I made it to Munich in one piece! Let’s just say that’s thanks in part to the complimentary wine and liberal alcohol laws on my flight. After getting my luggage, I met my German host family that I’ll be staying with for the next two weeks – Hans und Gaby. Gaby was holding one of those signs with my name on it, I felt like I was powerful or something.
About fifteen seconds after meeting, they shepherded me to the nearest Biergarten, which wasn’t far – there’s one in the airport. I tried Weisswurst (white sausage, a Bavarian specialty – four and a half stars), some bacon-wrapped meatloafish cutlet that was revealed to be a mixture of unknown meats (it’s pretty good if you don’t look at it too closely), and pretzels. Let me just tell you, I hadn’t had a real pretzel until I had eaten this thing, it was so good.
I spent the day mostly with Gaby – and it was a little bizarre. We first went to a zoological collection building, where Gaby borrowed several stuffed animals – you know, the kind that were once alive. This building has bears, lynxes, chimpanzees, musk ox – I felt disgusted and in awe at the same time. Gaby is a biology teacher at the Dachau Gymansium (combined middle and high school), so we took those specimens to the school and saw a lot of Dachau on the way.
When most people think of Dachau, they think only of the concentration camp, but Dachau has gorgeous medieval architecture and a charming spirit about it. There’s a yarn shop that serves coffee (!), and a lovely castle with a peaceful garden. There happened to be a Biergarten by the castle, and I tried my first Radler, a mixture of beer and lemonade. American beer is the piss of the world, compared to this stuff.
Later on, I sat down to a lovely dinner with Hans and Gaby later on – French cheese, German bread, and a very tasty zucchini and egg dish. It was simple yet so good. I learned that my thinness inspires the same reaction from every mother; as I buttered some bread at dinner, Gaby regarded me imperiously and said in slow, disjointed English, “You must eat more!”
Which brings me to the question of language skills. Since arriving Monday morning, I’ve been thrust into a culture I wrongly assumed would be almost exactly the same as mine, and into a language I thought I had almost mastered. Whenever people asked why I was a bit nervous about studying abroad, they always asked if my German was good. Invariably I responded with a haughty dismissal, saying “I can definitely get around.”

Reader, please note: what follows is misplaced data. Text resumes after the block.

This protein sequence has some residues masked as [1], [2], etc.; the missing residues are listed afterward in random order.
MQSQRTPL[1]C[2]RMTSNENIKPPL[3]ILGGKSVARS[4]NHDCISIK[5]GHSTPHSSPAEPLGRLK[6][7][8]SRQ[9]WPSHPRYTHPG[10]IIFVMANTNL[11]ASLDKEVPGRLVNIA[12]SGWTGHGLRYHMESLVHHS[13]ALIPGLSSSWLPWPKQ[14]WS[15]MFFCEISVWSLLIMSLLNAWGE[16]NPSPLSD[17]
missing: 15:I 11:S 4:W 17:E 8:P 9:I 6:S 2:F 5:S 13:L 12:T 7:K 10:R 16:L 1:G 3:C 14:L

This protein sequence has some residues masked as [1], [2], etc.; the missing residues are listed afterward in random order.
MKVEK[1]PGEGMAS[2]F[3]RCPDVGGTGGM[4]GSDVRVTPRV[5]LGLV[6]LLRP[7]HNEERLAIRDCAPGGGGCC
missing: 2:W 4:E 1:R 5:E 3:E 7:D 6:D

I won’t say I was wrong, but I definitely wasn’t right. My German, I now realize, is slow and disjointed and includes few everyday sayings, whereas most Germans speak in rapid fire vernacular. Never before have I appreciated the effect of language on daily life. I sometimes find myself mindlessly agreeing with what Hans and Gaby say because it’s just so easy to tune everything out.
But after three days of being engulfed in nonstop Deutsch, I’m definitely beginning to feel more comfortable with the language and even the accent. And I’m definitely growing more comfortable with my new surroundings.
There’s something adorable about Munich – the city is one of the largest in Germany, yet in no place does it feel crowded. Almost every building, from apartment complexes to churches to Biergartens and shops, is ganz bunt – quite colorful and cute, almost like children designed the city.
The enormous English Garden splits the city in two; it also happens to be where elderly and semi-elderly nude sunbathers hang out (in every way) along with other, more attired Germans. It’s a gorgeous park that straddles the Isar River – and surfers take turns riding the river’s waves. It’s incredibly easy to walk along the river and forget that you’re in a city.
In the old part of town, street performers, opera singers, and string quartets drown out the street noise with classical music, and sometimes when I’m on the subway and the doors open, I can hear a few bars of someone’s favorite Bach concerto. And everyone bikes. Old Germans, young Germans, Germans with dogs, Germans on the subway, fashionable Germans, German businesspeople. It’s pretty awesome.
And then there’s the food. In almost every subway station, there’s a bakery, selling fresh bread, Quarktaschen (pastries filled with a cream cheese-like goo – my favorite so far), and myriad other diabetic coma-inducing specialties. Today I walked into a shop…well, really it was more a section of heaven that fell into a ritzy area of Munich. The smells of dozens of different cookies, chocolates, and candies greeted me as soon as I entered. To complete the scene, a strapping, comely German clad in lederhosen and a cheerful spirit was working the cash register. Any residual doubt about studying abroad, I can safely say, is gone.
Some things I don’t love? There are no public water fountains. Anywhere. And I know I should be against globalization or whatever, but Chipotle doesn’t exist here. On the continent. Which to my mind is a crime.
Still, it’s a wonderful city that is invested in the future yet fully embraces its classical past, creating a wonderfully warm atmosphere. Sure, there are tourists galore, but for good reason: Munich has a heart, and is proud to welcome all to enjoy the city.